Damoun Nassehi, co-founder of digiDoc Technologies, is our latest interviewee. He also happen to be a board certified family physician in the Norwegian Medical Association, and has a small practice in the south-western part of Norway. Nassehi says that one of the reasons behind digiDoc’s creation was his interest in digital technologies and basic sciences. Here’s what he had to say…
How would you pitch your company? What’s your elevator pitch?
digiDoc Technologies is a mobile first, digital health company. Today, the majority of people, including most patients, carry powerful computers — smartphones — in their pockets at all times. digiDoc develops algorithms that leverage this on-hand computing power. Our goal is to enable and inform patients, and we’ve chosen to focus on children with asthma and their parents.
Asthma is often overlooked and underfunded due to its mostly benign nature. At times it is deadly. The tragedy is that the 250,000 global asthma related deaths are usually avoidable – some would say completely preventable. digiDoc’s Asthma Whistle and the accompanying app plus cloud solution will help parents track their child’s asthma so they may contact their doctor significant time ahead of serious exacerbations. We will prevent a lot of suffering and hopefully also save a few lives.
What sets you apart from competitors?
Our device is very simple and affordable. It is easy to use, i.e. even small children down to 4 years of age or children with minor disorders will be able to use the device. This is mainly due to the device being a simple whistle. The auditory feedback is very important for the user interaction.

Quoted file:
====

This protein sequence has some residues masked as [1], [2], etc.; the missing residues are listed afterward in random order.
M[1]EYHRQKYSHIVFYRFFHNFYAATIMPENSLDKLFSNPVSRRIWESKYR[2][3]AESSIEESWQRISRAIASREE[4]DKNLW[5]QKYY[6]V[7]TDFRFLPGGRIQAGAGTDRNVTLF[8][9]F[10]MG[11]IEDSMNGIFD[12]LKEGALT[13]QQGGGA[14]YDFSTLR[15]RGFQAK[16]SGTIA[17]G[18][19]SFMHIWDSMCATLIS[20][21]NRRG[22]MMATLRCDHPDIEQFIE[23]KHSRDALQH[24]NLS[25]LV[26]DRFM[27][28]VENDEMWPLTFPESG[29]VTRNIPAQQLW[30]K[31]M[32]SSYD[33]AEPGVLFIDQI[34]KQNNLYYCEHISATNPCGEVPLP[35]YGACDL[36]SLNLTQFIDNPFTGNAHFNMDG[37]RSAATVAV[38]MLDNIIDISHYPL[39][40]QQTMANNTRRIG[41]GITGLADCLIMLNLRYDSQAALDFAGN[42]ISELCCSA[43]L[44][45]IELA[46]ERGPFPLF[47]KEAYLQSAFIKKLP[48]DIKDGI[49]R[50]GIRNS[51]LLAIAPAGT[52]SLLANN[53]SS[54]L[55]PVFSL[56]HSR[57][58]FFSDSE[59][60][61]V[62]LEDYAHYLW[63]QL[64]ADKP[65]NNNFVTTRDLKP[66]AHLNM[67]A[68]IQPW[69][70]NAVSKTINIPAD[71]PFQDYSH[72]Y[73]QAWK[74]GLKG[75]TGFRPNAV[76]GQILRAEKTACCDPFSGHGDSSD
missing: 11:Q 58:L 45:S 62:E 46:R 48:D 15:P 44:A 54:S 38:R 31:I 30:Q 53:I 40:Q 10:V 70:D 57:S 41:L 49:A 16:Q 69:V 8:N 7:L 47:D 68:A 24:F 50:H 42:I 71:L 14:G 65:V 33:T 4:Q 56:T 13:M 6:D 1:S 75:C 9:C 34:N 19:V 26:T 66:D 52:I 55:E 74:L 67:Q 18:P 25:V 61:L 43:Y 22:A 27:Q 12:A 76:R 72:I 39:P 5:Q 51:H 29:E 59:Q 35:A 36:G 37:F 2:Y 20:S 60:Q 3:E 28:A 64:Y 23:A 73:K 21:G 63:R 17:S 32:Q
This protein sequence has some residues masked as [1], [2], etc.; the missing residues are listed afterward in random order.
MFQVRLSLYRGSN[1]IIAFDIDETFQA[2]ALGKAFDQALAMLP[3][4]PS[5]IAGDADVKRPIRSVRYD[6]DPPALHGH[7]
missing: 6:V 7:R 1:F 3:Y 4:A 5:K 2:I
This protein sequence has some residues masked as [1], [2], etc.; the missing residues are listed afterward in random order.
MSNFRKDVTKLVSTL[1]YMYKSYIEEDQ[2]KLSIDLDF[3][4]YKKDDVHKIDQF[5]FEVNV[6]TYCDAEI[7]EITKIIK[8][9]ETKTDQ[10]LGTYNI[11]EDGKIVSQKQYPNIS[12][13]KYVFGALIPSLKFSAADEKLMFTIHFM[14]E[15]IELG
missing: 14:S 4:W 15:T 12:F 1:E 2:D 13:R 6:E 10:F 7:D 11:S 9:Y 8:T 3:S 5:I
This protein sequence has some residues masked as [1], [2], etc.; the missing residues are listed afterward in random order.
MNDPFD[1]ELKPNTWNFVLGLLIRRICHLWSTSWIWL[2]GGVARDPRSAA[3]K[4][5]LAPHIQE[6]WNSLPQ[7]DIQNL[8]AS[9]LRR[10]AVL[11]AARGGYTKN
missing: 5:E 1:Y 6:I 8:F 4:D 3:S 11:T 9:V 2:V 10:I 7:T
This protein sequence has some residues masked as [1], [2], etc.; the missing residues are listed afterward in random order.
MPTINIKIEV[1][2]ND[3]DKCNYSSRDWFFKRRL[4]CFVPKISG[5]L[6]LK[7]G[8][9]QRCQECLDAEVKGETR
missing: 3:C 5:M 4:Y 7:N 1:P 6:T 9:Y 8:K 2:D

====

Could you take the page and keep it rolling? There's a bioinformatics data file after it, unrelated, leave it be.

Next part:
The rest of our technology is software-based, so we can quickly iterate, improve, and adapt the product.
What’s your business model?
We will sell the Asthma Whistle along with a 1-year subscription to the cloud features. It is possible to use the whistle as a simple PEF meter without the subscription, but we are confident that users will renew their subscription once they have experienced the advantages of the cloud features. We expect to receive orders through our app or website.
Can you share some numbers? How many users do you have?
As the product hasn’t been released yet, we do not have any numbers, but the interest has been very high.
Where do you see the company going from here?
There’s 12.1 million children with asthma in Northern Europe and the U.S. combined. We believe 10–20% of these patients and their parents are interested in our service, and eventually that market will increase with the rise of mHealth to 50%.
Where do you see the mHealth industry going?
I believe it is going to be one of the main technology industries along with IoT in the coming years. Starting today, we are beginning to see a shift in how people receive medical help. Doctors will still be central, but the way patients interact with them will change radically.
How long are we from seeing modern mHealth technologies going mainstream?
No more than 1–2 years. Products like AliveCor’s ECG for smartphones are already being sold to afib patients, but we expect Scanadu’s Scout to be the real game changer. I still don’t know where the Apple Watch will stand in all this, but I guess we’ll see…